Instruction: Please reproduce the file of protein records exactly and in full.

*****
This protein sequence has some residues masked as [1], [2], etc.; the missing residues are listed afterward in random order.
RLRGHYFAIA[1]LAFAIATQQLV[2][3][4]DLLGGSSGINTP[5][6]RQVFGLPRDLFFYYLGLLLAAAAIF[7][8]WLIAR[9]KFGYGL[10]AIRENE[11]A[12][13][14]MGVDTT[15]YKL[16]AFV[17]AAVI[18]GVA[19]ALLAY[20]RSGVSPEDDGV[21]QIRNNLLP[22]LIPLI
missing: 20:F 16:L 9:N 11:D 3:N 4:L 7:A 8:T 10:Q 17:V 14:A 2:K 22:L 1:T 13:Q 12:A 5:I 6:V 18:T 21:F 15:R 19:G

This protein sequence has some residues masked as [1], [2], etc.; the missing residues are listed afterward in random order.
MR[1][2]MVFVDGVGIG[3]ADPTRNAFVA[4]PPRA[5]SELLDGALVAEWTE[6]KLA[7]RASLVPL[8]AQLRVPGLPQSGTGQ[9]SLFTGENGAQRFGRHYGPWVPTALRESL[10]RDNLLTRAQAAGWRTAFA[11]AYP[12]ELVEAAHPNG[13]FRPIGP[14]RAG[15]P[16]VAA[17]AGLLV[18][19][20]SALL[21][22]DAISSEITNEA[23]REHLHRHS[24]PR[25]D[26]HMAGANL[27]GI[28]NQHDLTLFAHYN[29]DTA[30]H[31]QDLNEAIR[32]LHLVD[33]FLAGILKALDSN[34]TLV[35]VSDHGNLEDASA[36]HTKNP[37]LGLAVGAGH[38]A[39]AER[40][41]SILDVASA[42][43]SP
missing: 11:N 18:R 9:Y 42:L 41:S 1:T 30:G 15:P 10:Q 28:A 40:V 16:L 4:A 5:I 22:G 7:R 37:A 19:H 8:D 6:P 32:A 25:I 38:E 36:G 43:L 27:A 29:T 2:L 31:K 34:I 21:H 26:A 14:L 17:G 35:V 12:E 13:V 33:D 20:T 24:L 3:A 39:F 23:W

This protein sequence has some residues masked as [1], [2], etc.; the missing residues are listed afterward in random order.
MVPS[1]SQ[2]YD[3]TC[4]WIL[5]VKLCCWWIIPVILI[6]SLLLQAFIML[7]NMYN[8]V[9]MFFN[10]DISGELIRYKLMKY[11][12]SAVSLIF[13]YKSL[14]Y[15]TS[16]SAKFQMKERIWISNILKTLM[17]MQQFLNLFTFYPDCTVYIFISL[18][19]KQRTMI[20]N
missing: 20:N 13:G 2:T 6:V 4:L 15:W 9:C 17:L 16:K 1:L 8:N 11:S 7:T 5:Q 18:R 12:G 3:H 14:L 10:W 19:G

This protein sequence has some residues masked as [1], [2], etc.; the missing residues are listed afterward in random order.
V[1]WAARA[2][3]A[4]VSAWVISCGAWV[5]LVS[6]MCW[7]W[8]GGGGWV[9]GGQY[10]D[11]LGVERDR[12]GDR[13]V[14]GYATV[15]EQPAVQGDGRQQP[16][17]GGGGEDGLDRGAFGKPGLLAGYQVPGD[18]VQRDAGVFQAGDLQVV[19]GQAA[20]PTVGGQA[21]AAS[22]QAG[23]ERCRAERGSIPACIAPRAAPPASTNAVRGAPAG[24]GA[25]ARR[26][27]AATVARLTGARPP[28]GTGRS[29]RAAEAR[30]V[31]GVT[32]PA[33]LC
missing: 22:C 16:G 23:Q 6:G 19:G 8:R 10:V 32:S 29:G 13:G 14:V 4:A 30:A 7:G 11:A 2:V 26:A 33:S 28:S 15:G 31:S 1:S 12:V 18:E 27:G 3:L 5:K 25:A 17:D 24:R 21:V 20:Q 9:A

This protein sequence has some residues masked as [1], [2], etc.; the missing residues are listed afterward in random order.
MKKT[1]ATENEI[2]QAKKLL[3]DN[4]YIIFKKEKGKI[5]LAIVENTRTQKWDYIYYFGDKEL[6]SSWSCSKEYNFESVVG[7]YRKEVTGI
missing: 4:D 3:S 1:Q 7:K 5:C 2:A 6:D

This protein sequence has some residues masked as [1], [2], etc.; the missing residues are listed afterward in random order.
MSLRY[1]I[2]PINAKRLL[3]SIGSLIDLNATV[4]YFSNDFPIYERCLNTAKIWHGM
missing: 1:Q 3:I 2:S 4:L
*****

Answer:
This protein sequence has some residues masked as [1], [2], etc.; the missing residues are listed afterward in random order.
RLRGHYFAIA[1]LAFAIATQQLV[2][3][4]DLLGGSSGINTP[5][6]RQVFGLPRDLFFYYLGLLLAAAAIF[7][8]WLIAR[9]KFGYGL[10]AIRENE[11]A[12][13][14]MGVDTT[15]YKL[16]AFV[17]AAVI[18]GVA[19]ALLAY[20]RSGVSPEDDGV[21]QIRNNLLP[22]LIPLI
missing: 20:F 16:L 9:N 11:D 3:N 4:L 7:A 8:T 10:Q 17:V 14:A 2:K 22:L 1:T 13:Q 12:A 5:I 6:V 18:T 21:F 15:R 19:G

This protein sequence has some residues masked as [1], [2], etc.; the missing residues are listed afterward in random order.
MR[1][2]MVFVDGVGIG[3]ADPTRNAFVA[4]PPRA[5]SELLDGALVAEWTE[6]KLA[7]RASLVPL[8]AQLRVPGLPQSGTGQ[9]SLFTGENGAQRFGRHYGPWVPTALRESL[10]RDNLLTRAQAAGWRTAFA[11]AYP[12]ELVEAAHPNG[13]FRPIGP[14]RAG[15]P[16]VAA[17]AGLLV[18][19][20]SALL[21][22]DAISSEITNEA[23]REHLHRHS[24]PR[25]D[26]HMAGANL[27]GI[28]NQHDLTLFAHYN[29]DTA[30]H[31]QDLNEAIR[32]LHLVD[33]FLAGILKALDSN[34]TLV[35]VSDHGNLEDASA[36]HTKNP[37]LGLAVGAGH[38]A[39]AER[40][41]SILDVASA[42][43]SP
missing: 11:N 18:R 9:Y 42:L 41:S 1:T 30:G 15:P 10:Q 28:A 40:V 16:L 4:A 5:I 22:G 7:R 37:A 19:H 8:D 6:P 32:A 25:I 38:E 36:G 43:L 27:A 29:T 2:L 31:K 34:I 21:H 26:A 14:L 17:G 35:V 12:E 13:V 33:D 20:T 24:L 3:A 39:F 23:W

This protein sequence has some residues masked as [1], [2], etc.; the missing residues are listed afterward in random order.
MVPS[1]SQ[2]YD[3]TC[4]WIL[5]VKLCCWWIIPVILI[6]SLLLQAFIML[7]NMYN[8]V[9]MFFN[10]DISGELIRYKLMKY[11][12]SAVSLIF[13]YKSL[14]Y[15]TS[16]SAKFQMKERIWISNILKTLM[17]MQQFLNLFTFYPDCTVYIFISL[18][19]KQRTMI[20]N
missing: 20:N 13:G 2:T 6:V 4:L 15:W 9:C 17:L 16:K 1:L 8:N 11:S 7:T 5:Q 18:R 12:G 3:H 14:L 10:W 19:G

This protein sequence has some residues masked as [1], [2], etc.; the missing residues are listed afterward in random order.
V[1]WAARA[2][3]A[4]VSAWVISCGAWV[5]LVS[6]MCW[7]W[8]GGGGWV[9]GGQY[10]D[11]LGVERDR[12]GDR[13]V[14]GYATV[15]EQPAVQGDGRQQP[16][17]GGGGEDGLDRGAFGKPGLLAGYQVPGD[18]VQRDAGVFQAGDLQVV[19]GQAA[20]PTVGGQA[21]AAS[22]QAG[23]ERCRAERGSIPACIAPRAAPPASTNAVRGAPAG[24]GA[25]ARR[26][27]AATVARLTGARPP[28]GTGRS[29]RAAEAR[30]V[31]GVT[32]PA[33]LC
missing: 22:C 16:G 23:Q 6:G 19:G 8:R 10:V 32:S 29:G 13:G 14:V 4:A 30:A 7:G 11:A 2:V 26:A 33:S 28:S 15:G 31:S 1:S 12:V 18:E 27:G 3:L 5:K 25:A 17:D 24:R 21:V 20:Q 9:A

This protein sequence has some residues masked as [1], [2], etc.; the missing residues are listed afterward in random order.
MKKT[1]ATENEI[2]QAKKLL[3]DN[4]YIIFKKEKGKI[5]LAIVENTRTQKWDYIYYFGDKEL[6]SSWSCSKEYNFESVVG[7]YRKEVTGI
missing: 4:D 3:S 1:Q 7:K 5:C 2:A 6:D

This protein sequence has some residues masked as [1], [2], etc.; the missing residues are listed afterward in random order.
MSLRY[1]I[2]PINAKRLL[3]SIGSLIDLNATV[4]YFSNDFPIYERCLNTAKIWHGM
missing: 1:Q 3:I 2:S 4:L